Parents and Families

As you help your student prepare for the upcoming semester, summer is often a time to have important conversations about life skills. As you offer wisdom on money management and how to do laundry, Holly Rider-Milkovich says, don’t forget to talk to your student about healthy relationships.

“Parents can have a significant impact on students’ choices. Talk to your son or daughter about healthy relationships over the life course, consent, and sexual decision-making.  These skills are not just about upholding the law but are also lifelong relationship and intimacy skills,” says Rider-Milkovich, director of the university’s Sexual Assault Prevention and Awareness Center, or SAPAC.

SAPAC has a dual mission – to support survivors of sexual assault, intimate partner violence, sexual harassment, and stalking, and also to educate the campus community about these issues. While both parts of the mission are important, Rider-Milkovich explains, SAPAC’s goal to educate means that its work is directly relevant to all students.

Through peer education, networking and publicity and men’s activism programs, SAPAC seeks to both prevent violence on campus and equip students with important life skills. Every year, nearly 300 students actively volunteer with SAPAC or participate in its programs, and the center’s website features a student-authored blog about sexual violence prevention.

This spring, the U.S. Department of Justice recognized SAPAC as one of the nation’s top 12 university organizations providing programs and services related to sexual and intimate partner violence.

New Director Rider-Milkovich was previously Director of Student Wellness at New York City College of Technology and has significant experience in higher education and survivor non-profit work. She also earned her undergraduate degree at U-M, and brings a strong focus on prevention as she returns to her alma mater.

For parents trying to find the right words to talk about healthy relationships and dating violence, Rider-Milkovich offers some tips to help your family get started:

  • It’s OK to feel uncomfortable, but you don’t have to allow your own embarrassment to stop you from talking about these important issues with your son or daughter.
  • Try starting the conversation by talking about your own relationship values. Who are relationship role models for you, and why? SAPAC emphasizes that healthy relationships include mutual respect; open communication about needs, desires and interests; and shared responsibility and trust.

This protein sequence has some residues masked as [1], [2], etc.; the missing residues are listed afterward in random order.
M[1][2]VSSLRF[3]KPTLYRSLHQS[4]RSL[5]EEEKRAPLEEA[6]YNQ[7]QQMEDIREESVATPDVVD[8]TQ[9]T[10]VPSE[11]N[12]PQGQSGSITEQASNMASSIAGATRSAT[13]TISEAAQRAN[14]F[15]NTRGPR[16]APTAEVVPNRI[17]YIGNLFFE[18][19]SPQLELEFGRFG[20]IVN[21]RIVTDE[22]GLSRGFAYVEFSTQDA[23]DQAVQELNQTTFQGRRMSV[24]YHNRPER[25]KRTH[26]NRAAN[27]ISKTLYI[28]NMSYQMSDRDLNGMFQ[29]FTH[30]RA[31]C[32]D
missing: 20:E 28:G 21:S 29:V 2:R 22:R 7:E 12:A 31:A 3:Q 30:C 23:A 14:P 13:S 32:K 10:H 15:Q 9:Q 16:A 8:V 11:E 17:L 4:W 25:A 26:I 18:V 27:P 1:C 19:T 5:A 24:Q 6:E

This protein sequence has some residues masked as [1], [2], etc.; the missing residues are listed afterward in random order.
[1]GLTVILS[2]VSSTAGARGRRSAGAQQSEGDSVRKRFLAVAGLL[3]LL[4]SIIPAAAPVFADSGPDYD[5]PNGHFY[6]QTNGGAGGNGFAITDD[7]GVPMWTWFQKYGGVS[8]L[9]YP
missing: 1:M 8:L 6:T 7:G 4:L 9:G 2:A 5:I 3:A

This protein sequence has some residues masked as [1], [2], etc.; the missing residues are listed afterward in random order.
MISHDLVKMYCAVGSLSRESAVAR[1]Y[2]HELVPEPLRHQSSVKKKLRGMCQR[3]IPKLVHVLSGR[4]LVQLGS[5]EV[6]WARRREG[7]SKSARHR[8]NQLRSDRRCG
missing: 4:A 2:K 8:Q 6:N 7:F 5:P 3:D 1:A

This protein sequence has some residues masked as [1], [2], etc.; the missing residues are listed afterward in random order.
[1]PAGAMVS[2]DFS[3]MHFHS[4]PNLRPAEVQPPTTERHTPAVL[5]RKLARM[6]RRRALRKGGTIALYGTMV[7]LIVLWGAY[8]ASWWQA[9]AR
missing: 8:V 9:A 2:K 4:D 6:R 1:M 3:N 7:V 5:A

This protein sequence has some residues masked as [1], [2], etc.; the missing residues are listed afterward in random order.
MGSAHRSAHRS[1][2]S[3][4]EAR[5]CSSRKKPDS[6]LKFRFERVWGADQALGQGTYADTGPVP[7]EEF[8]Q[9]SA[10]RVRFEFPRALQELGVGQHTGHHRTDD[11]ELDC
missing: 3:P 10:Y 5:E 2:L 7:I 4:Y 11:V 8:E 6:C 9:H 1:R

• If your student chooses to be sexually active, she or he should understand the importance of both giving and receiving affirmative, verbal and sober consent for all sexual activity. This is important for students to understand throughout their lives, in new and ongoing relationships. Try asking these questions:
    • How do you let a partner know what you do and don’t want?
    • How do you know if you have received consent?
    • What do you do if you’ve been drinking and are considering having sex?

Supporting healthy relationships and working to end sexual and intimate partner violence is everyone’s responsibility, Rider-Milkovich says. It’s an important part of any young adult’s development to learn how to recognize and build healthy relationships, and understand what to do if a relationship doesn’t support his or her well-being.

Want more conversation starters?

All incoming first-year students are required to complete Community Matters, an online course on alcohol and sexual assault awareness.  The university requires completion of the course to encourage thoughtful conversations, inspire the intentional pursuit of healthy community norms, and highlight a campus culture that values healthy choices. 

Community Matters includes topics such as:  how media, family, and social expectations shape behaviors and the potential risks associated with problem drinking such as violence, drinking and driving, and impacts on academic performance and relationships.  You can also visit SAPAC’s Student Affairs information page or its blog, or explore University Health Service Resources for Sexual Health.